Last week I had the pleasure of interviewing Chris O’Brien, business and technology columnist for the San Jose Mercury News. Initially, I wanted to discuss the art of “listening” during an interview – not the reporter’s ability to listen, but rather the spokesperson’s ability to listen. Chris and I had a great discussion, but I emerged with a slightly different theme for this posting – the importance of Authenticity.
I began the discussion by describing a scene I’ve witnessed over the years (as I’m sure many PR people have): In a spokesperson’s quest to faithfully deliver key messages, he or she ends up steamrolling a reporter, or fails to pick up on important cues on what the reporter is looking for.
Chris said, “We sort of expect that a spokesperson has been prepped and knows what they want to say. That’s fine. But you can really tell when someone is over rehearsed. I’m interested in having a conversation with a real person, not some sterile interview.”
He then added, “My best interviews are with the people who sort of refuse to be ‘handled.’ For example, Bill Watkins, of Seagate… he’s going to come in and be unfiltered with me. And while I do pity the handler, I appreciate it when someone has spoken from their own voice…” (For those not familiar with Mr. Watkins, this article gives a snapshot of the interview style of the infamous Mr. Watkins. It truly is a PR person’s worst nightmare… but a knock-out interview for the reporter).
Turns out, for Chris O’Brien, the interview often begins when the spokesperson thinks the conversation is over. “That’s when they loosen up, and say what they really think.” Yikes. But from Chris’s perspective, the recap of the messages at the end of the interview are generally better, and delivered in a real human voice.
What’s a PR person to do?
These are interesting times in the world of public relations, and the business of spokesperson “grooming.” The demand for authenticity and transparency is on the rise. But so is the demand for killer press hits in an increasingly tight media landscape.
On one hand, corporate communications people are tasked with creating a level of consistency across dozens of spokespeople – no small feat. On the other hand, reporters aren’t interested in talking with a bunch of clones. So where does that leave us?
While having a consistent set of messages is crucial to a tight corporate message, there needs to be more of a focus on helping spokespeople to be themselves in interviews. We need to encourage everyone to sing the same song, but in their own voices. Cheesy? Yes, but also true.
But what does that really mean in the tactical sense?
For Spokespeople: No more showing up to a “prep” session with the statement, “OK, so tell me what to say.” You have to work with your PR team to co-author the key messages, and make them your own. By simply regurgitating someone else’s sound bites, you almost guarantee a flat, totally unconvincing interview.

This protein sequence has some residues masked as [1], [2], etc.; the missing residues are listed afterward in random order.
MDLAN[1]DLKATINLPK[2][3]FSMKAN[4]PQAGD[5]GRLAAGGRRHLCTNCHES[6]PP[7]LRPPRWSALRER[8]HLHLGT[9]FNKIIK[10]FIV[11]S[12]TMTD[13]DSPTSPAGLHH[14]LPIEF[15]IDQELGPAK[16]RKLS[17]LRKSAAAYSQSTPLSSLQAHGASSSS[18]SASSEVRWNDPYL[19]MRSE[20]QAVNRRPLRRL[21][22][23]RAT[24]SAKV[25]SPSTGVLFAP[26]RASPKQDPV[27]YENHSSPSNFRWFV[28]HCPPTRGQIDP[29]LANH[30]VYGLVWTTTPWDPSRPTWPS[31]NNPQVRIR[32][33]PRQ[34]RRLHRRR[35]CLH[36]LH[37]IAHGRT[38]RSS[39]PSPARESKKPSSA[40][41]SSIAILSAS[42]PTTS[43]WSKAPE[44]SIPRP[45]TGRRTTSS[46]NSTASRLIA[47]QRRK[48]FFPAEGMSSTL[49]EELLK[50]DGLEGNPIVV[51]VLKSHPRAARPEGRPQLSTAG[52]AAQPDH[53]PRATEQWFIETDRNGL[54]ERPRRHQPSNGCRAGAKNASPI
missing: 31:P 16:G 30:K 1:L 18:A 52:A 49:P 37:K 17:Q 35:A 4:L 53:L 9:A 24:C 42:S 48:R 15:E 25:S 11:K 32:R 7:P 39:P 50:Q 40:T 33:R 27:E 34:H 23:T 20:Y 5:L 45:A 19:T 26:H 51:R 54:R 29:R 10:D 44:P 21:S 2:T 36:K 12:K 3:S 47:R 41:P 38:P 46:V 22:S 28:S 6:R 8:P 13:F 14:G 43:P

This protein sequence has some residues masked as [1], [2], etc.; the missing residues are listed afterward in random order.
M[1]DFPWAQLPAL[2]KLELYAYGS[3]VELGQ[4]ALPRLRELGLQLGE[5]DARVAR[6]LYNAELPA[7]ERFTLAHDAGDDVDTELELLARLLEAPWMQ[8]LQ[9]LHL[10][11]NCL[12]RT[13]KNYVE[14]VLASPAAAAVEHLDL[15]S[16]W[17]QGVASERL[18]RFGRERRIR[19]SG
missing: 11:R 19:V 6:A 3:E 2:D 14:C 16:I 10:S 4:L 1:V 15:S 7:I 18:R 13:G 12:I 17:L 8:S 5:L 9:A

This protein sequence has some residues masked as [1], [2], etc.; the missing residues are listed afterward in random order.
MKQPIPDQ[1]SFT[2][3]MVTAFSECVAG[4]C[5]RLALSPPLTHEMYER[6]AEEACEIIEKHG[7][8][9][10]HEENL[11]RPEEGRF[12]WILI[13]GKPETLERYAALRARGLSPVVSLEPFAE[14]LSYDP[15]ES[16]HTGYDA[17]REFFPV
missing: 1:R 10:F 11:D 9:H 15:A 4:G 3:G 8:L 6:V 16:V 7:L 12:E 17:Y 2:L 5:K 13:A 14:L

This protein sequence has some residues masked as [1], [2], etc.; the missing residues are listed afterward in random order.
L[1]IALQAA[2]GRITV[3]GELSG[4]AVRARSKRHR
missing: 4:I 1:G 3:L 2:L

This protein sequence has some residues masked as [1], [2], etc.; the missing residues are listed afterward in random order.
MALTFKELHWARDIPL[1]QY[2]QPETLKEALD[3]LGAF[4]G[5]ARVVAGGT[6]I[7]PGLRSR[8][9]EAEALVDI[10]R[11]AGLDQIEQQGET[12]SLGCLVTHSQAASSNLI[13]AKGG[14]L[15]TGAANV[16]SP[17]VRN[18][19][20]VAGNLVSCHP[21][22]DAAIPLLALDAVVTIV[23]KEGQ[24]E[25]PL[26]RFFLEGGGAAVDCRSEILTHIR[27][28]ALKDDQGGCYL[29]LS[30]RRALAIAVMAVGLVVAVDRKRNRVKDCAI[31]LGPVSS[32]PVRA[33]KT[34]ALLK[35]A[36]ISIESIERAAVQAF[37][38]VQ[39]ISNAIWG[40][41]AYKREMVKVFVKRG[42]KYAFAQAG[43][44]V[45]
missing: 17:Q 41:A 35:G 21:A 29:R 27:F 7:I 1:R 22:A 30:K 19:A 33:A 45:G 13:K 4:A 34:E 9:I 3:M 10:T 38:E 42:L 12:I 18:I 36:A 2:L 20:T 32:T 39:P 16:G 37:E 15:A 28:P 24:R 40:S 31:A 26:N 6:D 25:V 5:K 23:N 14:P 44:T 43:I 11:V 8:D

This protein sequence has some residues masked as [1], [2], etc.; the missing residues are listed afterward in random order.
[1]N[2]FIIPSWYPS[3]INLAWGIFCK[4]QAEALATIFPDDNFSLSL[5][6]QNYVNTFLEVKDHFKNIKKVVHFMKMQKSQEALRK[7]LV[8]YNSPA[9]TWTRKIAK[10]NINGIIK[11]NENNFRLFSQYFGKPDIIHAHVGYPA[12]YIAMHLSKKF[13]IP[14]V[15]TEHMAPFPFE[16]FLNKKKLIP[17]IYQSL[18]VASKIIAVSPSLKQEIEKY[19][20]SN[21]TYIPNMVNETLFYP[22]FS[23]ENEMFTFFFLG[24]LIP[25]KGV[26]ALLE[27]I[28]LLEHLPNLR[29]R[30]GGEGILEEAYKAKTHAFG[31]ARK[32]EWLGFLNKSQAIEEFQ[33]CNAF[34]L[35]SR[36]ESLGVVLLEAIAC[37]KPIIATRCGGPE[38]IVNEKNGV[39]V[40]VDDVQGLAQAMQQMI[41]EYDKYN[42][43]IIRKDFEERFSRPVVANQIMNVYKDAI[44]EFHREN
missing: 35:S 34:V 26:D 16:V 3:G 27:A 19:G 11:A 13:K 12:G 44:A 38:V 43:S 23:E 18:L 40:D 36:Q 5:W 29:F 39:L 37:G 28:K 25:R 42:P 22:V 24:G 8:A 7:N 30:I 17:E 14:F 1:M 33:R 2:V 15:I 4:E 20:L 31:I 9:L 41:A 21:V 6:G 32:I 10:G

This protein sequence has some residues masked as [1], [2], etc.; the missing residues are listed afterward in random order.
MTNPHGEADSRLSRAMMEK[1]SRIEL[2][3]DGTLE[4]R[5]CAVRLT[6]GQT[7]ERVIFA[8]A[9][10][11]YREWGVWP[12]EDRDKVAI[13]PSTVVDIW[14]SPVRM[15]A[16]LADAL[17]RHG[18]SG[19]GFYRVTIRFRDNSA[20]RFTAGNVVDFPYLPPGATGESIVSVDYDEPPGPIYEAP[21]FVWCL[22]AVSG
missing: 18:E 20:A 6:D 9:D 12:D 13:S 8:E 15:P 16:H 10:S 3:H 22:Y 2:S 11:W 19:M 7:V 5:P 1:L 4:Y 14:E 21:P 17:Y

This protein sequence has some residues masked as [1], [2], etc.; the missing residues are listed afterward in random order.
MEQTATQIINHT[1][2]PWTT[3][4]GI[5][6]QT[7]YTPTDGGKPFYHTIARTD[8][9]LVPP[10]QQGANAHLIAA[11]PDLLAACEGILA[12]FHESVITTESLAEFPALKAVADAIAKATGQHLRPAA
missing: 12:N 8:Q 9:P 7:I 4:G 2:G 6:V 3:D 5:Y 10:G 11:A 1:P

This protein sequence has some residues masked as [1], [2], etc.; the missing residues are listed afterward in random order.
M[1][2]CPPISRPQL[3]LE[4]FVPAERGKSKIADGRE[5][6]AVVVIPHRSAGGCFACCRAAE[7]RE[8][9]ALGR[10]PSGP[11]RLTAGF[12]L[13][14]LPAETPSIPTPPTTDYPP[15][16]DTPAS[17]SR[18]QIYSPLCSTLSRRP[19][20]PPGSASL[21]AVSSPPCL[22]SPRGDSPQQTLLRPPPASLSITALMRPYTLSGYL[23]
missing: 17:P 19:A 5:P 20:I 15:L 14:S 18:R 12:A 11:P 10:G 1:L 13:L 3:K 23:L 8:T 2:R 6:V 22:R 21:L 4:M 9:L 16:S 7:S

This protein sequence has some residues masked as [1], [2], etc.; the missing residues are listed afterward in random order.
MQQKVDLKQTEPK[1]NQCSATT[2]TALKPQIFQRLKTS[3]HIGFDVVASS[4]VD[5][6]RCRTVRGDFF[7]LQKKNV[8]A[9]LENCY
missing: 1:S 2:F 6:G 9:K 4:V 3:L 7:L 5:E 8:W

For the Corporate Communications Team: Now is the time to cultivate a slightly different skill set than just key message development and the ability to give good guidance around what a reporter is looking for. Begin to develop a sensitivity and sensibility around your spokespeople’s strengths, or where their fears lie. Learn to bring out the best in your spokespeople, and guide them by giving them sound, honest, and compassionate feedback. This does not mean spoon feeding pre-fab messaging to overtaxed executives. It means helping people cope with and eventually lose their bad habits as they talk to influencers like Chris O’Brien.
While it may sound exhausting, it’s actually a win/win. With a spokesperson who is encouraged to be themselves, having made the messages his or her own, the centralized corp comms team knows the messages are shining through, and the press gets to speak with actual human beings.
Is Media Training Really Just a Game?
I had a very interesting conversation recently with someone who had worked with a media coach who “knew how to play the game… and knew all of the tricks” in working with the press. He and I both bristled at this approach. Is there a game to media interviews? I suppose you could see it that way. Are there “tricks” to be mastered? Sure, there are some helpful techniques. But ultimately, this “cheating the game” approach to interactions with the press fails to honor what is ACTUALLY happening in a press conversation – two people trying to get their very valid needs met. And by treating press interviews like a game, we step out of a place of integrity and into a place of manipulation. The result? A crappy article, and a superficial relationship with a reporter.
Does that mean we stop teaching our spokespeople to “bridge to key messages?” Not necessarily. Does it mean we teach our executives to really listen, and empathize with what the reporter needs? Absolutely. At the end of the day, each and every interaction with a press person is an interaction with a human being. And the more respect, personality and authenticity we can bring to that interaction, the better.
To end the interview, I asked Chris what he wished spokespeople knew before getting on the phone with him:
“Honestly? Just be yourself. That’s all I ask.”